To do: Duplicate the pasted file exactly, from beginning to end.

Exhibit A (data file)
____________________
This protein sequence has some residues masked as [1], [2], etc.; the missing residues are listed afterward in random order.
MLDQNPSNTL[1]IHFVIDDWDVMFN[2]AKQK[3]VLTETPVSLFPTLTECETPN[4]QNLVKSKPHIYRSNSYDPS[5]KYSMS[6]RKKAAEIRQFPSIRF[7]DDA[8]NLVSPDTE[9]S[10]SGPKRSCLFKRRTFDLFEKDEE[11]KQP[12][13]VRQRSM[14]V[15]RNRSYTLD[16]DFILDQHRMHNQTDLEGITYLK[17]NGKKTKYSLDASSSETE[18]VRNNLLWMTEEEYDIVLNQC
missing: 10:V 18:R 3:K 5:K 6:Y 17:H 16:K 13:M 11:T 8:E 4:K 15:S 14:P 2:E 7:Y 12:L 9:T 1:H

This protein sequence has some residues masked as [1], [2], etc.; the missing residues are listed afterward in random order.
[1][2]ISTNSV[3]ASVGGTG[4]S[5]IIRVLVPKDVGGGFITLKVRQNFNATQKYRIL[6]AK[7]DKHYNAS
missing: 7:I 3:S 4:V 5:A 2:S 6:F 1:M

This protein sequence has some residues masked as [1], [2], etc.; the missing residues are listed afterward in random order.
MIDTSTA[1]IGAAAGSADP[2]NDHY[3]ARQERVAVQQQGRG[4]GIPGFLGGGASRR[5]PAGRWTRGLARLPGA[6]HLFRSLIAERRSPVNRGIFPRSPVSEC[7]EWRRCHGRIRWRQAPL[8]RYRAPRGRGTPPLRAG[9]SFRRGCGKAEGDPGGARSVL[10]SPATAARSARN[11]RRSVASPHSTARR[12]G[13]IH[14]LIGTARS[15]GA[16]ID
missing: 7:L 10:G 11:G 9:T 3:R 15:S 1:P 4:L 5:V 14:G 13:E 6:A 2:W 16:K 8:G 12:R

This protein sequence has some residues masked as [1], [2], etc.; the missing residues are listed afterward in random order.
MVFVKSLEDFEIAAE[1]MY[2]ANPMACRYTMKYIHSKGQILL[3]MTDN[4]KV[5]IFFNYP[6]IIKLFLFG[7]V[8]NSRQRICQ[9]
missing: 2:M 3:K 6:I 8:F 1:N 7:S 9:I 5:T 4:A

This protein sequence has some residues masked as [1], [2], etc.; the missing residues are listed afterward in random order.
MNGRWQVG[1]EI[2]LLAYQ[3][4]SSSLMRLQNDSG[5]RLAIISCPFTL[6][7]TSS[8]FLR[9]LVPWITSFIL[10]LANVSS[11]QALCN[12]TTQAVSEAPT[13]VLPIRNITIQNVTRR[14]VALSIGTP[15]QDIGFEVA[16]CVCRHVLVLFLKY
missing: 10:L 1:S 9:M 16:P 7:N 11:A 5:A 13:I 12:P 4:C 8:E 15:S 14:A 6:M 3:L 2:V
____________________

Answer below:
This protein sequence has some residues masked as [1], [2], etc.; the missing residues are listed afterward in random order.
MLDQNPSNTL[1]IHFVIDDWDVMFN[2]AKQK[3]VLTETPVSLFPTLTECETPN[4]QNLVKSKPHIYRSNSYDPS[5]KYSMS[6]RKKAAEIRQFPSIRF[7]DDA[8]NLVSPDTE[9]S[10]SGPKRSCLFKRRTFDLFEKDEE[11]KQP[12][13]VRQRSM[14]V[15]RNRSYTLD[16]DFILDQHRMHNQTDLEGITYLK[17]NGKKTKYSLDASSSETE[18]VRNNLLWMTEEEYDIVLNQC
missing: 10:V 18:R 3:K 5:K 6:Y 17:H 16:K 13:M 11:T 8:E 4:K 15:S 14:P 2:E 7:Y 12:L 9:T 1:H

This protein sequence has some residues masked as [1], [2], etc.; the missing residues are listed afterward in random order.
[1][2]ISTNSV[3]ASVGGTG[4]S[5]IIRVLVPKDVGGGFITLKVRQNFNATQKYRIL[6]AK[7]DKHYNAS
missing: 7:I 3:S 4:V 5:A 2:S 6:F 1:M

This protein sequence has some residues masked as [1], [2], etc.; the missing residues are listed afterward in random order.
MIDTSTA[1]IGAAAGSADP[2]NDHY[3]ARQERVAVQQQGRG[4]GIPGFLGGGASRR[5]PAGRWTRGLARLPGA[6]HLFRSLIAERRSPVNRGIFPRSPVSEC[7]EWRRCHGRIRWRQAPL[8]RYRAPRGRGTPPLRAG[9]SFRRGCGKAEGDPGGARSVL[10]SPATAARSARN[11]RRSVASPHSTARR[12]G[13]IH[14]LIGTARS[15]GA[16]ID
missing: 7:L 10:G 11:G 9:T 3:R 15:S 1:P 4:L 5:V 14:G 13:E 6:A 2:W 16:K 8:G 12:R

This protein sequence has some residues masked as [1], [2], etc.; the missing residues are listed afterward in random order.
MVFVKSLEDFEIAAE[1]MY[2]ANPMACRYTMKYIHSKGQILL[3]MTDN[4]KV[5]IFFNYP[6]IIKLFLFG[7]V[8]NSRQRICQ[9]
missing: 2:M 3:K 6:I 8:F 1:N 7:S 9:I 5:T 4:A

This protein sequence has some residues masked as [1], [2], etc.; the missing residues are listed afterward in random order.
MNGRWQVG[1]EI[2]LLAYQ[3][4]SSSLMRLQNDSG[5]RLAIISCPFTL[6][7]TSS[8]FLR[9]LVPWITSFIL[10]LANVSS[11]QALCN[12]TTQAVSEAPT[13]VLPIRNITIQNVTRR[14]VALSIGTP[15]QDIGFEVA[16]CVCRHVLVLFLKY
missing: 10:L 1:S 9:M 16:P 7:N 11:A 5:A 13:I 12:P 4:C 8:E 15:S 14:A 6:M 3:L 2:V